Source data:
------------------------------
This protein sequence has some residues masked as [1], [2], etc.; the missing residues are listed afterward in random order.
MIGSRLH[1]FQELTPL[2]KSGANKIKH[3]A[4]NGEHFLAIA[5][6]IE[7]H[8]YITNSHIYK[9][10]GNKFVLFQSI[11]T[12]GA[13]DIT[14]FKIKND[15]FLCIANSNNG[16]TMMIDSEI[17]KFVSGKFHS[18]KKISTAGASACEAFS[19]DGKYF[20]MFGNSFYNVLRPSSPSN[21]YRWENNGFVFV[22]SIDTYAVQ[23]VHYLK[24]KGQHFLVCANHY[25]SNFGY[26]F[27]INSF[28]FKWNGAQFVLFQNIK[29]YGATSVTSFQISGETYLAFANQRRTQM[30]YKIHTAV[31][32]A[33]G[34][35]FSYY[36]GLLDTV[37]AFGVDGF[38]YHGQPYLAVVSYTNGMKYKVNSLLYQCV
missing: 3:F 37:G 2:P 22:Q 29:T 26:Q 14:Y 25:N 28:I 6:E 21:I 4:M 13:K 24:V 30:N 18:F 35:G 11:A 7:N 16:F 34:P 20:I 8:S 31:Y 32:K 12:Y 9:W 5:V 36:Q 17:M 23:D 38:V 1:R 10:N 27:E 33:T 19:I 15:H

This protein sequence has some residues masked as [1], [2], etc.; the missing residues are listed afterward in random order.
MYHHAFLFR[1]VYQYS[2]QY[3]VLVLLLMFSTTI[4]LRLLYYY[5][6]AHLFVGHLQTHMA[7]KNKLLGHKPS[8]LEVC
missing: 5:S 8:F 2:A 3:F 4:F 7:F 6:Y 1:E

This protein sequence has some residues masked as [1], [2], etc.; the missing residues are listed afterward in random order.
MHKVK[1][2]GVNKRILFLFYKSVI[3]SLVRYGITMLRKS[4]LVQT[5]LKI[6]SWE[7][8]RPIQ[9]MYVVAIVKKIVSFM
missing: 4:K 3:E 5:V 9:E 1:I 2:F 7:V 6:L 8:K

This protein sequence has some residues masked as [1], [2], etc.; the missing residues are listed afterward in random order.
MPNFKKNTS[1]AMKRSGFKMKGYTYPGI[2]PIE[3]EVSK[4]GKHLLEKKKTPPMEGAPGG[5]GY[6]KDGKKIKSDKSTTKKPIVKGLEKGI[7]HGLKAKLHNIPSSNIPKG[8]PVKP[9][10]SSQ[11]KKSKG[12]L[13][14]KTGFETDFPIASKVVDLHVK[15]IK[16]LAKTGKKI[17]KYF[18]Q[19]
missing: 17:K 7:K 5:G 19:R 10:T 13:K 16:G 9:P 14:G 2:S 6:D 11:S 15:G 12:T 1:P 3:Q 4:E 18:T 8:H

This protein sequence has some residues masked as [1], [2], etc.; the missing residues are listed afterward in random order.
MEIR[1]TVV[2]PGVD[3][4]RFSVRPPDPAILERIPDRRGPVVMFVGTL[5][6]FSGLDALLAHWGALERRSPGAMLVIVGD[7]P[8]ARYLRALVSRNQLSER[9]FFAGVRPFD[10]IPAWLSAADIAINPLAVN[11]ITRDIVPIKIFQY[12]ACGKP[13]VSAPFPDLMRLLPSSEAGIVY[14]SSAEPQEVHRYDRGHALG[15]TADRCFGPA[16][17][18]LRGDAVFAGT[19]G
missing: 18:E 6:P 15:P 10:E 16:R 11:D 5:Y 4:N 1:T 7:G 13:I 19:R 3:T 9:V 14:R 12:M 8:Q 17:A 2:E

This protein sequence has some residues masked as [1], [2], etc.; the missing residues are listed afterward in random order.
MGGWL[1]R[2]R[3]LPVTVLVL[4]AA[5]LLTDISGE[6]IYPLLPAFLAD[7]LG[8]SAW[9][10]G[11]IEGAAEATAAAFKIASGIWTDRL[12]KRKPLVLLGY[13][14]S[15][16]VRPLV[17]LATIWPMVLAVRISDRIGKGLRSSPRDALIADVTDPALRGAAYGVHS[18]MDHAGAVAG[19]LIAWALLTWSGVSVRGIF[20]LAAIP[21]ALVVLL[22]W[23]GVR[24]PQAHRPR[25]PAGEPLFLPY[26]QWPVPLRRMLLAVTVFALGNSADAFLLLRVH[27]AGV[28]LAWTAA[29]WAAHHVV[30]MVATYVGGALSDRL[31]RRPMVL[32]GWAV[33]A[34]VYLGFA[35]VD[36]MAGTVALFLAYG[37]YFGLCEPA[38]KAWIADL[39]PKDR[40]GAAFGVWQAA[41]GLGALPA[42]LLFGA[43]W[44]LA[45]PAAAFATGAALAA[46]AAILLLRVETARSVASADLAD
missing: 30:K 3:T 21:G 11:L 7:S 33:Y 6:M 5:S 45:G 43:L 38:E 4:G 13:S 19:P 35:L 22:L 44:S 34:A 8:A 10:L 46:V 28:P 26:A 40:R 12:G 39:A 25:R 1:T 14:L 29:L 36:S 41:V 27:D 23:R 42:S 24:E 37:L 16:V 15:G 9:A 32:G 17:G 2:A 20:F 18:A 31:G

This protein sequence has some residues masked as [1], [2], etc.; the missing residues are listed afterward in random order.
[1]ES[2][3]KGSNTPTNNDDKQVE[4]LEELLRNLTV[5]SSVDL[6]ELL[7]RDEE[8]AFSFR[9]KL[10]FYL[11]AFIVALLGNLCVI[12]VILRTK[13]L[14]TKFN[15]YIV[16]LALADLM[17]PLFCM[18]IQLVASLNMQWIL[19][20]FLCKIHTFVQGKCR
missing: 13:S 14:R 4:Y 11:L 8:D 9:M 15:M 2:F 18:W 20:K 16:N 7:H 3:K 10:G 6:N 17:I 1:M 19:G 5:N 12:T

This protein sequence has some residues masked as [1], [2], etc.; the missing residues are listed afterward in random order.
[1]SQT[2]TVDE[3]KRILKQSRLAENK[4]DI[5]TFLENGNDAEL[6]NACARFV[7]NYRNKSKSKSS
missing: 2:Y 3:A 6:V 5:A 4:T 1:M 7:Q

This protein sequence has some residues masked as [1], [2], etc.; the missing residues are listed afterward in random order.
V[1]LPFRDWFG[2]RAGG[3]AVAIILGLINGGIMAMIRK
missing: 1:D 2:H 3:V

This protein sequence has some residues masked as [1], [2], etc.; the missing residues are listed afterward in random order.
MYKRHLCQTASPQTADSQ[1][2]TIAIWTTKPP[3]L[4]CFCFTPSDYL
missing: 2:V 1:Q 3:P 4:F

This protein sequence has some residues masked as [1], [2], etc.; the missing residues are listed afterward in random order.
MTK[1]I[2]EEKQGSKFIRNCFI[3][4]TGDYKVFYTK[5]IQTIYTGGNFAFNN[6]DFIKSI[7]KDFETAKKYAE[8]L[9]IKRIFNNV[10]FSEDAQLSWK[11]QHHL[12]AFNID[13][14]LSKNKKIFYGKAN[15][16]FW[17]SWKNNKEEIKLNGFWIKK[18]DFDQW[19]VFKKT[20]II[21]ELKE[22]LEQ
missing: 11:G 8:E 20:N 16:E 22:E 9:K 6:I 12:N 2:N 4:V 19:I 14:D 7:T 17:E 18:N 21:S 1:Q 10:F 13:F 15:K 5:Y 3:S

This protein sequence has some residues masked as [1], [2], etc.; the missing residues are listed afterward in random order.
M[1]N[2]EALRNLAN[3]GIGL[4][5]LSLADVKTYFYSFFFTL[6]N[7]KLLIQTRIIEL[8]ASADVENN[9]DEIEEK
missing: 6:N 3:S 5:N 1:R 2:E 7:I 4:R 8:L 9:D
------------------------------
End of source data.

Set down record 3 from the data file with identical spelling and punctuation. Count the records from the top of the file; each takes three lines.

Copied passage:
This protein sequence has some residues masked as [1], [2], etc.; the missing residues are listed afterward in random order.
MHKVK[1][2]GVNKRILFLFYKSVI[3]SLVRYGITMLRKS[4]LVQT[5]LKI[6]SWE[7][8]RPIQ[9]MYVVAIVKKIVSFM
missing: 4:K 3:E 5:V 9:E 1:I 2:F 7:V 6:L 8:K